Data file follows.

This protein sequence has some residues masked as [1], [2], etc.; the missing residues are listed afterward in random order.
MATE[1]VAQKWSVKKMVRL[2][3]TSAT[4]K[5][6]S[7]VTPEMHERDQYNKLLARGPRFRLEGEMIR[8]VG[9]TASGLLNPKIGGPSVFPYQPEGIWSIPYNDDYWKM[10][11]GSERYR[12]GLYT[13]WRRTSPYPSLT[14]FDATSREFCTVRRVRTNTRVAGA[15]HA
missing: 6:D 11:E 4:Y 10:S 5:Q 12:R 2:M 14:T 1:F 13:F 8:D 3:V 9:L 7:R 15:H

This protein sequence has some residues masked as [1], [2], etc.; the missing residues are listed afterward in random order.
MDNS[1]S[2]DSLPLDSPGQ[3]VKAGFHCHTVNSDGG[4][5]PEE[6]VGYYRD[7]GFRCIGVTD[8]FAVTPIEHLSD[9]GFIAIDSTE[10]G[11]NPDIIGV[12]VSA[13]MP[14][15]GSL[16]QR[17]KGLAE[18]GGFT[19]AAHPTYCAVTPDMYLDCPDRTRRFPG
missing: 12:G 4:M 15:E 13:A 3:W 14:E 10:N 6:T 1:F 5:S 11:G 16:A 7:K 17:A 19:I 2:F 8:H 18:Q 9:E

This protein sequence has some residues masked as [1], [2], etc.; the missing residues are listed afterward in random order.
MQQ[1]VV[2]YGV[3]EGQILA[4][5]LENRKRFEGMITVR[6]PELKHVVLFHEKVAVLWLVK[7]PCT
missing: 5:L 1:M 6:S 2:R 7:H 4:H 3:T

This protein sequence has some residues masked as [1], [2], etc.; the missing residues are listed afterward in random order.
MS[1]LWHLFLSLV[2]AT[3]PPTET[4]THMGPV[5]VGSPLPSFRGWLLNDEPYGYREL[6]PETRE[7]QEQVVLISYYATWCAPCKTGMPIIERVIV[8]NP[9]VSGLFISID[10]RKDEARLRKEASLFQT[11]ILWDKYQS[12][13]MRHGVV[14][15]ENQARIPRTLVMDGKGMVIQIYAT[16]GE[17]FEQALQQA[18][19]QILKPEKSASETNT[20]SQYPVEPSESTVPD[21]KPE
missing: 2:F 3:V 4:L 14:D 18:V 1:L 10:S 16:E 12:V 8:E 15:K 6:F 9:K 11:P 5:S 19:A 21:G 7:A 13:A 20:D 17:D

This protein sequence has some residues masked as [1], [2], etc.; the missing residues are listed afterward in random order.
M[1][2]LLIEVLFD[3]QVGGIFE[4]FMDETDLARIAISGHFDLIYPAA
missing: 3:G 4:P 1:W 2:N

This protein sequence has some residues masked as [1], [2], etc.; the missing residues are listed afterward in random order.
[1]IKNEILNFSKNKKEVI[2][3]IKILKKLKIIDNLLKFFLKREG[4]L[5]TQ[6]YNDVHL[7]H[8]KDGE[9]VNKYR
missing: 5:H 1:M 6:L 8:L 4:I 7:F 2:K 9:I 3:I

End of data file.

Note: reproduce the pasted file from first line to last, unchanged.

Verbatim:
This protein sequence has some residues masked as [1], [2], etc.; the missing residues are listed afterward in random order.
MATE[1]VAQKWSVKKMVRL[2][3]TSAT[4]K[5][6]S[7]VTPEMHERDQYNKLLARGPRFRLEGEMIR[8]VG[9]TASGLLNPKIGGPSVFPYQPEGIWSIPYNDDYWKM[10][11]GSERYR[12]GLYT[13]WRRTSPYPSLT[14]FDATSREFCTVRRVRTNTRVAGA[15]HA
missing: 6:D 11:E 4:Y 10:S 5:Q 12:R 2:M 14:T 1:F 13:F 8:D 3:V 9:L 7:R 15:H

This protein sequence has some residues masked as [1], [2], etc.; the missing residues are listed afterward in random order.
MDNS[1]S[2]DSLPLDSPGQ[3]VKAGFHCHTVNSDGG[4][5]PEE[6]VGYYRD[7]GFRCIGVTD[8]FAVTPIEHLSD[9]GFIAIDSTE[10]G[11]NPDIIGV[12]VSA[13]MP[14][15]GSL[16]QR[17]KGLAE[18]GGFT[19]AAHPTYCAVTPDMYLDCPDRTRRFPG
missing: 12:G 4:M 15:E 13:A 3:W 14:E 10:N 6:T 1:F 5:S 11:G 16:A 7:K 17:A 19:I 2:F 8:H 18:Q 9:E

This protein sequence has some residues masked as [1], [2], etc.; the missing residues are listed afterward in random order.
MQQ[1]VV[2]YGV[3]EGQILA[4][5]LENRKRFEGMITVR[6]PELKHVVLFHEKVAVLWLVK[7]PCT
missing: 5:L 1:M 6:S 2:R 7:H 4:H 3:T

This protein sequence has some residues masked as [1], [2], etc.; the missing residues are listed afterward in random order.
MS[1]LWHLFLSLV[2]AT[3]PPTET[4]THMGPV[5]VGSPLPSFRGWLLNDEPYGYREL[6]PETRE[7]QEQVVLISYYATWCAPCKTGMPIIERVIV[8]NP[9]VSGLFISID[10]RKDEARLRKEASLFQT[11]ILWDKYQS[12][13]MRHGVV[14][15]ENQARIPRTLVMDGKGMVIQIYAT[16]GE[17]FEQALQQA[18][19]QILKPEKSASETNT[20]SQYPVEPSESTVPD[21]KPE
missing: 2:F 3:V 4:L 14:D 18:V 1:L 10:S 16:E 12:V 8:E 15:K 6:F 9:K 11:P 5:S 19:A 21:G 7:A 13:A 20:D 17:D

This protein sequence has some residues masked as [1], [2], etc.; the missing residues are listed afterward in random order.
M[1][2]LLIEVLFD[3]QVGGIFE[4]FMDETDLARIAISGHFDLIYPAA
missing: 3:G 4:P 1:W 2:N

This protein sequence has some residues masked as [1], [2], etc.; the missing residues are listed afterward in random order.
[1]IKNEILNFSKNKKEVI[2][3]IKILKKLKIIDNLLKFFLKREG[4]L[5]TQ[6]YNDVHL[7]H[8]KDGE[9]VNKYR
missing: 5:H 1:M 6:L 8:L 4:I 7:F 2:K 9:I 3:I